Public value list published
Institute of European Media Law
The Landesmedienanstalten (state media authorities) have published a so-called "public value list", ordered alphanumerically, of media (television, radio and telemedia) that, through their content, significantly contribute to the formation of public opinion. Inclusion in the public value list is meant to represent a special seal of quality for the services concerned. Public-value services were selected on the basis of the criteria set out in Article 84(5)(2) of the Medienstaatsvertrag (state media treaty – MStV), which the media authorities had explained in more detail in a statute based on Article 84(8) MStV. These criteria concern, for example, the amount of time spent reporting on political and historical events, the amount of time spent reporting on regional and local information, the ratio between in-house productions and programme content produced by third parties, the quota of European productions, and the quota of offers for young target groups. The criteria are strongly geared towards the television genre; it remains to be seen whether an evaluation of Article 84 MStV will lead to different criteria being applied to different media genres.
The list only contains private-sector services, since the public value of public services is directly defined in Article 84(3) and (4) MStV. On the whole, the media authorities were generous in their assessment of the 354 applications they received, rejecting only 54 of them. It can be assumed that they wanted to avoid making qualitative judgements about the suitability of broadcasters’ thematic emphasis. The services listed therefore range from general interest channels such as RTL or ProSieben to specialist news channels such as BILD TV or ntv, and other special-interest services such as Sport1 and Servus TV.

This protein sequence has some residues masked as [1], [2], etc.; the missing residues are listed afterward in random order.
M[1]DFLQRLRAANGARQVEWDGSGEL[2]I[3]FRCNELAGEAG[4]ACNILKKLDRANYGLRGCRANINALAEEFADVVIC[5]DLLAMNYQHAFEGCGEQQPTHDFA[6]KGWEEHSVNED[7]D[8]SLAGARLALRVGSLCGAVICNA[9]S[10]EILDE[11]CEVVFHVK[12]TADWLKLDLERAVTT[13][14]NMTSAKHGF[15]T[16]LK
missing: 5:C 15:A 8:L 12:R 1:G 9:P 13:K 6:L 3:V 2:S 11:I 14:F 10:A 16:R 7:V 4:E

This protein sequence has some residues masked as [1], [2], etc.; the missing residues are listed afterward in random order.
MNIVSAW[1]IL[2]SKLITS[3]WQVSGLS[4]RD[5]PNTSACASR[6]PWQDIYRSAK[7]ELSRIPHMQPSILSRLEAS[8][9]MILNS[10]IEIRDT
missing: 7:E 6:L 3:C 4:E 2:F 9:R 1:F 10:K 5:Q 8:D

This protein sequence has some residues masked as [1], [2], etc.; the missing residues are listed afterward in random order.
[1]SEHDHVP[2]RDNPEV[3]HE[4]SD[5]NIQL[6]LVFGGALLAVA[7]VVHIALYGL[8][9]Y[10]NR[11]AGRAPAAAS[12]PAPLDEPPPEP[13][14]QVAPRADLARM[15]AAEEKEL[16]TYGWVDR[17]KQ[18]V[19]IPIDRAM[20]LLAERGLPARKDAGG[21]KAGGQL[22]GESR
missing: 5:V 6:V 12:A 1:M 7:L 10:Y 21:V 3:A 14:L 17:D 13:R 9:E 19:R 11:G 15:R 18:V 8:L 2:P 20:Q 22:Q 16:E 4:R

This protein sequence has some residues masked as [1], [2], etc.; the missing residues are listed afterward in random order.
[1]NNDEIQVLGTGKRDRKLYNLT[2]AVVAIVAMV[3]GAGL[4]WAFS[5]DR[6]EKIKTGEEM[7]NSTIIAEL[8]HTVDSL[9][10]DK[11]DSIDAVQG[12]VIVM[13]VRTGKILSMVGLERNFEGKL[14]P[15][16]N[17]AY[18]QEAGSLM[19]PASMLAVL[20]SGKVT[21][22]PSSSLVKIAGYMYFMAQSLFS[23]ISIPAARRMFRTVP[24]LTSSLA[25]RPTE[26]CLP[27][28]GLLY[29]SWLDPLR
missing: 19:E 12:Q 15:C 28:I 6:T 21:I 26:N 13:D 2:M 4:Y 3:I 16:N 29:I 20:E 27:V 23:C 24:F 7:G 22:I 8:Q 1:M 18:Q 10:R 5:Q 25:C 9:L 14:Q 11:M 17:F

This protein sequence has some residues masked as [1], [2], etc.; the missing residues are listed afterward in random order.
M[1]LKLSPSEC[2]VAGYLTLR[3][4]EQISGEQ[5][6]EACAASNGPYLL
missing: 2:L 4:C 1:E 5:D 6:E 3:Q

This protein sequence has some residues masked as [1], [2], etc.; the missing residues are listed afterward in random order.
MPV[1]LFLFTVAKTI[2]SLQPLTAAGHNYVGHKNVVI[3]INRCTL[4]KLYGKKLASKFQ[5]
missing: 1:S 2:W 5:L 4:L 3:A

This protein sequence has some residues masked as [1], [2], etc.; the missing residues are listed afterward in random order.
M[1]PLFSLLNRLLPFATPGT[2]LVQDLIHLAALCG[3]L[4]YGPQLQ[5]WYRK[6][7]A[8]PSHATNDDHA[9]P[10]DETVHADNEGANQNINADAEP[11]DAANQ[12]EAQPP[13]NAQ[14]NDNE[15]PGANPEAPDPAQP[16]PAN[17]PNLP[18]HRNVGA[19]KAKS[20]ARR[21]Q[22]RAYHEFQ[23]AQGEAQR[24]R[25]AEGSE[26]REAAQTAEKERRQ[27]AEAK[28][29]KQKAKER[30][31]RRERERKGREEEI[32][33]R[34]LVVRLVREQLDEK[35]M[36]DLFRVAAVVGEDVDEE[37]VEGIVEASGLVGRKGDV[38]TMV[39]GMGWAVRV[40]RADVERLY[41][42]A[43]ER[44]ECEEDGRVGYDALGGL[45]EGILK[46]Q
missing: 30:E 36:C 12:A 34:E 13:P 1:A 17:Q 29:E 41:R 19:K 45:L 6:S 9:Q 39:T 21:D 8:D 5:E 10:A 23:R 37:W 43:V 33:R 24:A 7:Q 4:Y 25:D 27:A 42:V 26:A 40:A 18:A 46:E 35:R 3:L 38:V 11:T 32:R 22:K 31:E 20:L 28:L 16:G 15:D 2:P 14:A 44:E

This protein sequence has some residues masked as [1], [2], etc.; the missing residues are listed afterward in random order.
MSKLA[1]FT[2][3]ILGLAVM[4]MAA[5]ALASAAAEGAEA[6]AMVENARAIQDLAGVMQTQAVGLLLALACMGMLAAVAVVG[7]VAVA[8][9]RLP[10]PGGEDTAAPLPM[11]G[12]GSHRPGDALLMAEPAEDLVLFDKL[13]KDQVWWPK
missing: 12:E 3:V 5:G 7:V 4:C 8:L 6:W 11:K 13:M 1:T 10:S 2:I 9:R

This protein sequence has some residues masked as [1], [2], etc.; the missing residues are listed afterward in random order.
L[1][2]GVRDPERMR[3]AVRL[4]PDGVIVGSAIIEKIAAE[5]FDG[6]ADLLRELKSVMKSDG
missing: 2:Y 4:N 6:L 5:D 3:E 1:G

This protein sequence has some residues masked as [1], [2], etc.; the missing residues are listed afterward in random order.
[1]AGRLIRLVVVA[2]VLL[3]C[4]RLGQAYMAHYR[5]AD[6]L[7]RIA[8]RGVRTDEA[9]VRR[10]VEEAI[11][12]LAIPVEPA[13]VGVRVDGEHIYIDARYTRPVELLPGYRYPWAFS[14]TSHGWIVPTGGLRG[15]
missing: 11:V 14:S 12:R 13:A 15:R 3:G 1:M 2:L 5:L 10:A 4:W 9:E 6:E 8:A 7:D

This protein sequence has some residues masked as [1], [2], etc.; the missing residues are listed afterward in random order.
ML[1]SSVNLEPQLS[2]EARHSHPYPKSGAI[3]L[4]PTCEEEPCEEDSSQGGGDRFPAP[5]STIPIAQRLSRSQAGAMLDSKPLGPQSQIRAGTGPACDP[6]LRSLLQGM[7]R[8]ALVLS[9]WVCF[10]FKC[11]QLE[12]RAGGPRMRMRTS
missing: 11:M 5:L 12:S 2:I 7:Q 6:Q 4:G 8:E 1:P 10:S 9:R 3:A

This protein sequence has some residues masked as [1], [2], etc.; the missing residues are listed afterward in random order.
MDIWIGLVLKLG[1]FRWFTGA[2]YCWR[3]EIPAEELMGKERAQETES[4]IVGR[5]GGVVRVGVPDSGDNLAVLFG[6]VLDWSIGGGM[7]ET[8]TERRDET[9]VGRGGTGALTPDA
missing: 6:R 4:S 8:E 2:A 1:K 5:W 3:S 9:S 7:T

In the media authorities’ opinion, the listed television, radio and telemedia services make a significant contribution to the diversity of opinions. Inclusion in the public value list also provides direct benefits in terms of discoverability and can therefore help attract funding. Listed services must be easy for consumers to find on smart TVs and user interfaces. According to the state media treaty, a six-month implementation period applies in this regard (if it is technically and economically feasible).
In consultation with the public broadcasters, the state media authorities have also produced a joint list of both public and private services, which the state media treaty does not require them to do. This list is designed to provide the recommended order of channels to be used by providers of user interfaces for television, radio and telemedia services. It also takes geographical factors into account.
The state media authorities liaise closely with user interface providers and associations of such companies with regard to the implementation of these lists.
- Pressemitteilung der Medienanstalten
- State media authorities press release
This article has been published in IRIS Legal Observations of the European Audiovisual Observatory.